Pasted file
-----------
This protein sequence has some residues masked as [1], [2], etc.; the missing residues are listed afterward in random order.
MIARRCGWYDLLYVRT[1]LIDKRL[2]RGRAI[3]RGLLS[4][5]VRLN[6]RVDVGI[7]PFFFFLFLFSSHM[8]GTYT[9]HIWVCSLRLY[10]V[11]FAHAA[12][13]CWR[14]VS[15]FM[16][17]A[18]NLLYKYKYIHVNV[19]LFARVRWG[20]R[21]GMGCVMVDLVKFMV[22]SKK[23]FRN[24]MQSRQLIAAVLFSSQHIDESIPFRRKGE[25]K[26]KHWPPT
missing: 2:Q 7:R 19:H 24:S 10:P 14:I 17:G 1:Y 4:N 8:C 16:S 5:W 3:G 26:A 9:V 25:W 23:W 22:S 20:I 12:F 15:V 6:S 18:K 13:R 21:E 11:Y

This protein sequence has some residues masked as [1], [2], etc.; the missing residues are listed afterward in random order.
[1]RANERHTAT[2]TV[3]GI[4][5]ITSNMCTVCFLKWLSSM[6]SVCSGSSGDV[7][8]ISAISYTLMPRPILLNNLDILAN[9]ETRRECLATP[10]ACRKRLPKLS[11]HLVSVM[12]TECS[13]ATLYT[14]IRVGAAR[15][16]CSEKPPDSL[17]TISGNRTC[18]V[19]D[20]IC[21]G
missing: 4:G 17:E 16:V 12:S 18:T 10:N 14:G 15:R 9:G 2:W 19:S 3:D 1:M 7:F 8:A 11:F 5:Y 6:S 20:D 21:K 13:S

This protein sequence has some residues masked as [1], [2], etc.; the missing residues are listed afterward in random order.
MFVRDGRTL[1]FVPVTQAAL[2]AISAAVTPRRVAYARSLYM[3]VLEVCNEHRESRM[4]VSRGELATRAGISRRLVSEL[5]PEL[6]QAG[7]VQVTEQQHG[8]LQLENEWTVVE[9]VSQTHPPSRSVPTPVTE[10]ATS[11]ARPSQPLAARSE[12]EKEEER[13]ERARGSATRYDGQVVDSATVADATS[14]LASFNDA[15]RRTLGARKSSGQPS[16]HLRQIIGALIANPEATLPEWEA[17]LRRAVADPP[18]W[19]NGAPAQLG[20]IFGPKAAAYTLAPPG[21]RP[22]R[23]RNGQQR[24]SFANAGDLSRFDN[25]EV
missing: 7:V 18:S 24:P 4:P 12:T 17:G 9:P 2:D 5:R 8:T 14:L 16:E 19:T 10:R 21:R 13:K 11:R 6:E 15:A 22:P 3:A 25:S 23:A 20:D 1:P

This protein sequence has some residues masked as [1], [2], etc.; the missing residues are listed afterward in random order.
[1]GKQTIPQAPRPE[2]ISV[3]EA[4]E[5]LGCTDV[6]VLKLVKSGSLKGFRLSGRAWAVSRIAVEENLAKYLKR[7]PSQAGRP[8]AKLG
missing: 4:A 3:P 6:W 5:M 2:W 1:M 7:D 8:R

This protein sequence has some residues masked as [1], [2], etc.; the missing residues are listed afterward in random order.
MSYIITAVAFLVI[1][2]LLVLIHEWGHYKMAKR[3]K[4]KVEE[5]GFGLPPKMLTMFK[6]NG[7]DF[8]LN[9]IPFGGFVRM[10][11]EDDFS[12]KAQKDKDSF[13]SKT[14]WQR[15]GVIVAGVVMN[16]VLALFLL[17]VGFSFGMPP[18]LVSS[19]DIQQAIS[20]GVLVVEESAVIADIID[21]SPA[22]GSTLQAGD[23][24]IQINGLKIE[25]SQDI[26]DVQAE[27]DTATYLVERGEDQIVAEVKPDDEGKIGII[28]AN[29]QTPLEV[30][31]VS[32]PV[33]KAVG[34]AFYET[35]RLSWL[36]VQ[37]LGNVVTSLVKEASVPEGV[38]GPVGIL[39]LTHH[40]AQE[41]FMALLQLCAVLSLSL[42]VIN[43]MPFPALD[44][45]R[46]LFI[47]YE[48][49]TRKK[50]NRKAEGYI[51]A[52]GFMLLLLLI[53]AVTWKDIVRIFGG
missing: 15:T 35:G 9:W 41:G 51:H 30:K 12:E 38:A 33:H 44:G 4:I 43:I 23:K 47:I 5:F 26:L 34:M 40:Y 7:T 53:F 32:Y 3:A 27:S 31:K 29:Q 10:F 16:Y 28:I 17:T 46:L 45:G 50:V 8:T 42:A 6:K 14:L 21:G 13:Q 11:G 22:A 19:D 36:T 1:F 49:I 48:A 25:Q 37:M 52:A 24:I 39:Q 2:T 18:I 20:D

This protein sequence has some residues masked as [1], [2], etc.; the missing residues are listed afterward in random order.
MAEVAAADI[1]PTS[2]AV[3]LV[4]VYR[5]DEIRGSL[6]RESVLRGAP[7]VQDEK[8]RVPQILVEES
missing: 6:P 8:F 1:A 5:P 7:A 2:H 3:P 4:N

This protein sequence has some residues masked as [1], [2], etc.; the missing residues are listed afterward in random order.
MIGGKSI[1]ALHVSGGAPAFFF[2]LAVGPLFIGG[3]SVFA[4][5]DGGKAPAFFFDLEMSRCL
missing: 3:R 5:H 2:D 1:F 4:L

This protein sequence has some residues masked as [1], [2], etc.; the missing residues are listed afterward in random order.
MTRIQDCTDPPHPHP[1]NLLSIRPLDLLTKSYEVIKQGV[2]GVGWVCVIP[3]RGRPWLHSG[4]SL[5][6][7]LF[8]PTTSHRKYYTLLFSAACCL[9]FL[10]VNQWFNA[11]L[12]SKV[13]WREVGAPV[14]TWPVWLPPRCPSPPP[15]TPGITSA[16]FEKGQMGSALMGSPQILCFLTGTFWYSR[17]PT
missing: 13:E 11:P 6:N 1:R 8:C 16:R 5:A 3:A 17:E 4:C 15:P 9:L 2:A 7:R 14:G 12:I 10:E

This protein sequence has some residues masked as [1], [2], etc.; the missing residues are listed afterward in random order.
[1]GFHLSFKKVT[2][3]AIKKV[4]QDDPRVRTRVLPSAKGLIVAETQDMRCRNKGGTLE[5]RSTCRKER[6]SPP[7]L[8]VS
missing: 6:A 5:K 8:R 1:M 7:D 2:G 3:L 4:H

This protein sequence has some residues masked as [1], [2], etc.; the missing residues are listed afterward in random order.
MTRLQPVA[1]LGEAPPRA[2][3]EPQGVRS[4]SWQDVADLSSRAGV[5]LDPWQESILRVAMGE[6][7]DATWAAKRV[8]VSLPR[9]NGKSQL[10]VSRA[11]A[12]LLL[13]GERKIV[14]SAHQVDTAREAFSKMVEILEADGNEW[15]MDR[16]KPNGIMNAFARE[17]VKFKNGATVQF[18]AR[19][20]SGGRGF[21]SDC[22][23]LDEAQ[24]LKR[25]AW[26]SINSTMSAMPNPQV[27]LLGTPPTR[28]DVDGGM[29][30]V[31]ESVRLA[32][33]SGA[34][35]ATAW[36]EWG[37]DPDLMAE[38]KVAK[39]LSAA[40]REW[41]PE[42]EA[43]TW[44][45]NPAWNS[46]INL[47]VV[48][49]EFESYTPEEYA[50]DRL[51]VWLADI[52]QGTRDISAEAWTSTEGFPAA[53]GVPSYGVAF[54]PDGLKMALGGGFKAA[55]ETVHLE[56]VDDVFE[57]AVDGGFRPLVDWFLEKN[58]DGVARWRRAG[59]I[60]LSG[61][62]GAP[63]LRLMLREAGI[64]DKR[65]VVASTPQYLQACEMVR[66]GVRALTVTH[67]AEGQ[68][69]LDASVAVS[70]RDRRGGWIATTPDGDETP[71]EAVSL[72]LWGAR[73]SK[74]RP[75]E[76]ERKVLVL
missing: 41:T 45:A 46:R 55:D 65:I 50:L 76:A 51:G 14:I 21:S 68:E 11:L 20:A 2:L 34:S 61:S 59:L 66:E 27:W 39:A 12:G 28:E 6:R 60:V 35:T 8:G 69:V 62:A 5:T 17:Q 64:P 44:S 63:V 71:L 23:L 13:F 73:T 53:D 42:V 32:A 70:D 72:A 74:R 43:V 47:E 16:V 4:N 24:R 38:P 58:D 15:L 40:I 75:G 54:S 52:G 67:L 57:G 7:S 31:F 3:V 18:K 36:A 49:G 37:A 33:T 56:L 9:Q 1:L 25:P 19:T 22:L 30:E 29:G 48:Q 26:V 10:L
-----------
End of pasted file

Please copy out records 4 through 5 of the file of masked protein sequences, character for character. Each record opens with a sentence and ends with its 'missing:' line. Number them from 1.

This protein sequence has some residues masked as [1], [2], etc.; the missing residues are listed afterward in random order.
[1]GKQTIPQAPRPE[2]ISV[3]EA[4]E[5]LGCTDV[6]VLKLVKSGSLKGFRLSGRAWAVSRIAVEENLAKYLKR[7]PSQAGRP[8]AKLG
missing: 4:A 3:P 6:W 5:M 2:W 1:M 7:D 8:R

This protein sequence has some residues masked as [1], [2], etc.; the missing residues are listed afterward in random order.
MSYIITAVAFLVI[1][2]LLVLIHEWGHYKMAKR[3]K[4]KVEE[5]GFGLPPKMLTMFK[6]NG[7]DF[8]LN[9]IPFGGFVRM[10][11]EDDFS[12]KAQKDKDSF[13]SKT[14]WQR[15]GVIVAGVVMN[16]VLALFLL[17]VGFSFGMPP[18]LVSS[19]DIQQAIS[20]GVLVVEESAVIADIID[21]SPA[22]GSTLQAGD[23][24]IQINGLKIE[25]SQDI[26]DVQAE[27]DTATYLVERGEDQIVAEVKPDDEGKIGII[28]AN[29]QTPLEV[30][31]VS[32]PV[33]KAVG[34]AFYET[35]RLSWL[36]VQ[37]LGNVVTSLVKEASVPEGV[38]GPVGIL[39]LTHH[40]AQE[41]FMALLQLCAVLSLSL[42]VIN[43]MPFPALD[44][45]R[46]LFI[47]YE[48][49]TRKK[50]NRKAEGYI[51]A[52]GFMLLLLLI[53]AVTWKDIVRIFGG
missing: 15:T 35:G 9:W 41:G 51:H 30:K 12:E 38:A 33:H 44:G 4:I 43:I 23:K 47:I 5:F 26:L 34:M 40:Y 7:T 53:F 32:Y 3:A 27:S 31:K 29:Q 10:F 16:Y 28:I 17:T 46:L 45:G 50:V 8:T 42:A 6:K 14:L 21:G 13:Q 11:G 22:A 19:D 36:T 1:F 49:I 48:A 25:Q 37:M 52:A 24:I 39:Q 2:T 18:I 20:D